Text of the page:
Ask the EL Teacher or read about the student’s culture. Celebrate that culture with stories and artifacts. Literacy is biographical in terms of how the child was introduced to reading as a toddler. It is very important for the teacher to know what the child has been exposed to in terms of literacy in the home. For some of our English Learners there has been little exposure to literacy; in other cultures rich literacy exists. A teacher may have an English Learner share a favorite book from their home country. This demonstrates a respect for the student’s culture. Another way to show respect of others’ languages is to learn how to say “Hello” in your students’ languages.
Modify Instruction and Assessment
Especially for Beginners and low intermediate students, you will need to determine the essential learning of this topic. Then find materials at the EL’s level. The EL teacher may have resources. Modify instruction and assessment and allow the EL to show their understanding through pictures, labeling, using a word bank or having fewer questions. Encourage use of a bilingual dictionary in class work and assessments.
- Use movement, songs, rhymes, and finger plays.
- Bring in realia – real items and models that students can touch and can talk about.
- Graphic organizers help students see relationships.
- Use Visuals – a picture is worth a thousand words.
- Build background knowledge. E.g. Students might not know about the tooth fairy or lemonade stands. American history will be a challenge.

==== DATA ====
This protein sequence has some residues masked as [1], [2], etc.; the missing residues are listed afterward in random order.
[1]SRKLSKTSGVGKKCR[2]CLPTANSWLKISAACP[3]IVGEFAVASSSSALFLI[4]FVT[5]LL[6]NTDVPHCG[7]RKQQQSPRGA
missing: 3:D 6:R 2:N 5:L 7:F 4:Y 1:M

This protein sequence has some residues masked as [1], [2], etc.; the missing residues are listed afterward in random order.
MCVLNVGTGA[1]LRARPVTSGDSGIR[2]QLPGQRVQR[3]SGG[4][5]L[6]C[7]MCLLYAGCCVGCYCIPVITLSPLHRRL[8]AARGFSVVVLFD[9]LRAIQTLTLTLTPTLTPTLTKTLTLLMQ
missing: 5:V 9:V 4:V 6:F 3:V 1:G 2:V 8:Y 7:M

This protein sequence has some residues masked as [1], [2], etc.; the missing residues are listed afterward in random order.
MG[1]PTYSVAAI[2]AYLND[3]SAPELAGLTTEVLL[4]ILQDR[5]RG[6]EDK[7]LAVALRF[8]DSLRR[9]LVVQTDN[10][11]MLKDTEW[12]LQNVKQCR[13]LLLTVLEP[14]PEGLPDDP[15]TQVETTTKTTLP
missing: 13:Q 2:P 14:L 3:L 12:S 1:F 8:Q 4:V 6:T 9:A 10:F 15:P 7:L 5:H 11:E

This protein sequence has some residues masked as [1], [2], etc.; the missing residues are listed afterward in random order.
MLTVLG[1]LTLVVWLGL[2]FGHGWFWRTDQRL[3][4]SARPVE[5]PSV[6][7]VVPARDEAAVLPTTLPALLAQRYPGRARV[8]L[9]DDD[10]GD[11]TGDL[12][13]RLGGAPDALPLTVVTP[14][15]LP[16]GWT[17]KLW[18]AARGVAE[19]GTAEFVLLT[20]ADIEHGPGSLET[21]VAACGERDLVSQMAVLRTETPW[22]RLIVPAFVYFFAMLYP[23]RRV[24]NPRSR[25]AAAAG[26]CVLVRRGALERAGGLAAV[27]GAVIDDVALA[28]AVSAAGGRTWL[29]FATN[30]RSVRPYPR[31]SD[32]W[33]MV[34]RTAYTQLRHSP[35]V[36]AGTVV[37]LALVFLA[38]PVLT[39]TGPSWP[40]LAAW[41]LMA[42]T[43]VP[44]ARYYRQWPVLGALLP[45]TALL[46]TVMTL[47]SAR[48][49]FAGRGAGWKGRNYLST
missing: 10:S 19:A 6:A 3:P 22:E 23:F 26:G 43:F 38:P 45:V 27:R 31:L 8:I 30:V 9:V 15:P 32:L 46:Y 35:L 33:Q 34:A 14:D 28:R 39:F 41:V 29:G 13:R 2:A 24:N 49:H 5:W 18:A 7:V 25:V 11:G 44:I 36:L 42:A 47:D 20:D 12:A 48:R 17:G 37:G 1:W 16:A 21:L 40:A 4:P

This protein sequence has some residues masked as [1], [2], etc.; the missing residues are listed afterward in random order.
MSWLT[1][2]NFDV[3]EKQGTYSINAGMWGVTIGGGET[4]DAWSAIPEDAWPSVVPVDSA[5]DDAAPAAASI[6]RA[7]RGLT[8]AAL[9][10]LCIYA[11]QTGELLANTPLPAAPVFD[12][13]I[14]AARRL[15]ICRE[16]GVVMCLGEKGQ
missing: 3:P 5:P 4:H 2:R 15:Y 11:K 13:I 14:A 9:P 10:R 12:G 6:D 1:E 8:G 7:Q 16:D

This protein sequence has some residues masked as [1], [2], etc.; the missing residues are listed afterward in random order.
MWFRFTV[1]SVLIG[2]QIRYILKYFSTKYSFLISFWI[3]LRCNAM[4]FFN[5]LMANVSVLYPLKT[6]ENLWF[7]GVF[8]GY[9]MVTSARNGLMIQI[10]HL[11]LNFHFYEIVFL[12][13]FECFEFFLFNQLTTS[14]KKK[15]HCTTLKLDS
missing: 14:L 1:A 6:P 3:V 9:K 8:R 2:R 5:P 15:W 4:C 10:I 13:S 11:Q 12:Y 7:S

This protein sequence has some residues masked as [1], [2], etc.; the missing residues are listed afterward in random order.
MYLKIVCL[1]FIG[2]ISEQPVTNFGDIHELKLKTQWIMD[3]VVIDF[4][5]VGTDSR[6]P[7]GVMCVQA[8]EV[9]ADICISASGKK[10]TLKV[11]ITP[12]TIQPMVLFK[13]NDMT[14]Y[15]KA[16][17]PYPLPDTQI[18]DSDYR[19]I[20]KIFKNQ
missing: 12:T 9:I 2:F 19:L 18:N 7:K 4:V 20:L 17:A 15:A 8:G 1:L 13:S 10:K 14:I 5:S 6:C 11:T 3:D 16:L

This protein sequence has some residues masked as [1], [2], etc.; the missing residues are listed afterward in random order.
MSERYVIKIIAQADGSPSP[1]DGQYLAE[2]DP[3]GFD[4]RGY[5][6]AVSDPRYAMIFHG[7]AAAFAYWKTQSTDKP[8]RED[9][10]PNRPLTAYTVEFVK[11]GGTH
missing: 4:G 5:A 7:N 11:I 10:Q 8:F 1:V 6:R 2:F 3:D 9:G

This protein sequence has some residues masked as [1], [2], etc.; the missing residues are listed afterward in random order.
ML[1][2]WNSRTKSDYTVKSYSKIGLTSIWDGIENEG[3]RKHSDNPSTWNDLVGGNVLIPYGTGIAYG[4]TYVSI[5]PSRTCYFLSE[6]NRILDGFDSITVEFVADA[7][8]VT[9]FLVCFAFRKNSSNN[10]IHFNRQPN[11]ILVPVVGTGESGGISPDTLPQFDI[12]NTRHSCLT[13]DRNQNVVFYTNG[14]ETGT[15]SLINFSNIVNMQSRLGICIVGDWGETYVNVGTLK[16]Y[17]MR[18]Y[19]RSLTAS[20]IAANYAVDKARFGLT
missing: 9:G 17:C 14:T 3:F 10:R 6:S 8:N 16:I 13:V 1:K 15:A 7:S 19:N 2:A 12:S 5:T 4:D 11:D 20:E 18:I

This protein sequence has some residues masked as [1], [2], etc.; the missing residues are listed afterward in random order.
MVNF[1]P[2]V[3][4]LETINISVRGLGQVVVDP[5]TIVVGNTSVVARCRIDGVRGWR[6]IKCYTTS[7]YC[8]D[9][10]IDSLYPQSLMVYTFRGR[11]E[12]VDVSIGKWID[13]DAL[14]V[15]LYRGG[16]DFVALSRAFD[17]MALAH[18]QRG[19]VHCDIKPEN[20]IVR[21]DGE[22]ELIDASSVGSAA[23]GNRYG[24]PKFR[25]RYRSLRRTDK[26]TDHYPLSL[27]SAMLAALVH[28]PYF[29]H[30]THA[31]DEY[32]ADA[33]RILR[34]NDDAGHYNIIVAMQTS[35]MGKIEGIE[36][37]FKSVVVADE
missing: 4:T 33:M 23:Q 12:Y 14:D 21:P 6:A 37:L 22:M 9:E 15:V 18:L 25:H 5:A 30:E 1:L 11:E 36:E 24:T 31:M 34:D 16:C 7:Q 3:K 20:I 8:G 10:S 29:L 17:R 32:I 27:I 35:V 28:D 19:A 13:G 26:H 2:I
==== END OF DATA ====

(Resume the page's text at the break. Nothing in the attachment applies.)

- Make connections to their home culture when possible.
- Model your thinking through “think-alouds” for determining a word meaning, finding main ideas, making inferences, doing a math problem and so on.
- When reading a book, stop to make predictions, connections and clear up confusions. This is also a great strategy to figure our unknown vocabulary and to improve reading comprehension. Teachers who model the Think-aloud Strategy strengthen inferring, summarizing, predicting, questioning and connecting…all effective reading strategies.
- Encourage and teach dictionary use. Teach about multiple meanings.
- Allow ample wait time for ELs to answer a question.
- Use cooperative learning groups in different ways. Sometimes group students with the same language together. Other times group students with different languages together so that English is the “common denominator.”
- Give directions orally and in writing.
Involve the parents in the child’s learning. Get to know the student’s family. By getting to know the family the teacher will get a snapshot of the resources in the home, literacy experiences, and the family’s perceptions of learning. A teacher may also understand the level of student learning in their first language.
In writing, ELs have trouble self-editing as they don’t know recognize their errors. Develop writing skills through explicit instruction and practice. Direct instruction along with interactive approaches or grouping the English Learners with more competent writers will produce significant gains. This approach includes peer-learning and cooperative learning and allows the EL to learn from the models of others. In time the EL and members of the cooperative learning group can engage in shared writing experiences and project-based activities.
ELs can often decode well, but have difficulty comprehending what they read. Some tools that support reading comprehension are using sticky notes to flag pages that may answer questions that they have, working in small groups to connect with the text, using graphic organizers such as Venn Diagrams to support understanding, using question bookmarks as a tool to pose questions about the text, and using a Story Retelling Matrix to scaffold the skill of retelling the basic facts and leading into the skill of making inferences in the story. The teacher will need to know the student well in order to select the appropriate reading comprehension strategy.
Last Modified: 11/5/2019 11:23:03 AM